Political turmoil and natural disasters: A humanitarian crisis in Haiti

A Haitian man walks past a sign requesting help and supplies in Port-au-Prince
Parts of a village turned to rubble by the recent earthquake. (From Center for Disaster Philanthropy)

On July 7th, 2021, a group of assailants broke into the Haitian presidential residence, fired twelve shots, and assassinated former President Jovenel Moïse. The event occurred in the context of a bitter term dispute. Moïse believed his five year term would end in February 2022, six years after his predecessor stepped down, as an issue with electoral fraud delayed his entrance into office by a year. On the other hand, many Haitians believed his term ended in February 2021, regardless of the delay. The Hatitian government struggled to maintain control of the country as mass protests for Moïse to step down combined with issues of increased gang violence and poverty levels.

In the wake of Moïse’s assassination, a power struggle arose between acting Prime Minister Claude Joseph and Moïse’s newly appointed prime minister, Ariel Henry (who had not yet been sworn in, but had more international support). Having two prime ministers in a de facto leadership created a two week period of political uncertainty until Joseph eventually stepped down on July 20th, allowing Henry to officially assume office. 

On August 14th, 2021, Haiti was struck by a devastating 7.2 magnitude earthquake. With an epicenter at Petit Trou de Nippes, the earthquake was mainly felt in the cities of Les Cayes and Jeremie. The Haitian Civil Protection Agency estimated a death toll of at least 1,200, with many still missing and unaccounted for. A press release from the UN estimates, “About 1.2 million people, including 540,000 children, have been affected.”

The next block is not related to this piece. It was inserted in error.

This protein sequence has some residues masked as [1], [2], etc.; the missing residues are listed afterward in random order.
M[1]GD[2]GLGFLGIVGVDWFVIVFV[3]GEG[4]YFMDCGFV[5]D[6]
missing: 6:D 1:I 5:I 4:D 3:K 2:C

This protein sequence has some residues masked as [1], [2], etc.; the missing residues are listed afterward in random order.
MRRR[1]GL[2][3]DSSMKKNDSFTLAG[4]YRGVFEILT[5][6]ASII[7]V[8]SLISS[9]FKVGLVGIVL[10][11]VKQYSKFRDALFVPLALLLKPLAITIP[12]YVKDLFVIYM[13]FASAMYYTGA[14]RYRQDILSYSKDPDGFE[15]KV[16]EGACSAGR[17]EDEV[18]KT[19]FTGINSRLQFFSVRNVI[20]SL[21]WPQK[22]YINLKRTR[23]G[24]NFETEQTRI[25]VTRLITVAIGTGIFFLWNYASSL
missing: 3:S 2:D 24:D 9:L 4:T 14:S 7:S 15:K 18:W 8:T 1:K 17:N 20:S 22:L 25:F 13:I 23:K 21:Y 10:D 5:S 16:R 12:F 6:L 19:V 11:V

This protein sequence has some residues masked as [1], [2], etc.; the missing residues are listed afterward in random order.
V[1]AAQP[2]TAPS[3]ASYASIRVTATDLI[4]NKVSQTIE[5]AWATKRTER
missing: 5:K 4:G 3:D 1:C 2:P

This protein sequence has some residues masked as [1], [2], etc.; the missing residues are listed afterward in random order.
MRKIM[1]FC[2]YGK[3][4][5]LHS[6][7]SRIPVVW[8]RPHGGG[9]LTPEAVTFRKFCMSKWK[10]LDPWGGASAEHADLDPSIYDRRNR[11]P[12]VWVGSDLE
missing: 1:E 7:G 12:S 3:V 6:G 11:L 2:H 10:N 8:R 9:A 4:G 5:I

Haiti was further ravaged by Tropical Storm Grace on August 17th, 2021. This storm brought mudslides and flash floods that severely impeded rescue and relief efforts for earthquake survivors.

The two natural disasters have created a dire situation in a nation already facing political instability. Haitian citizens struggle to survive under makeshift plastic sheet structures without electricity or water; homes and hospitals now stand as mountains of rubble. Aid has been slow and gang violence has ramped up, as people are being attacked for small rations of daily necessities. The interim leadership is not properly equipped to handle such a large-scale disaster and Haiti is still feeling the effects of the earthquake in 2010 and Hurricane Matthew in 2016.

The United Nations is seeking 187 million dollars to carry out relief efforts for Haiti. The United States Agency for International Development (USAID) sent a Disaster Assistance Response Team (DART) to help with the process. With multiple obstacles to assisting survivors, rebuilding infrastructure, and reestablishing society, Haiti will heavily depend on foreign assistance. UN secretary-general Antonio Guterres said in a UN released statement,  “As assessments reveal the level of suffering, the scale of humanitarian need in Haiti continues to grow. I call on all Member States to mobilize efforts to support Haiti in averting a humanitarian disaster.”

The World Health Organization has declared that Haiti will be in an emergency state for the rest of this year. Those who wish to help should continue to stay informed on the crisis, and support citizens by donating to organizations such as UNICEF, Hope for Haiti, and Save the Children. Bruno Lemarquis, the UN Resident and Humanitarian Coordinator, emphasized, “Haiti and its people need the world’s solidarity more than ever today as they deal with multiple crises at the same time.”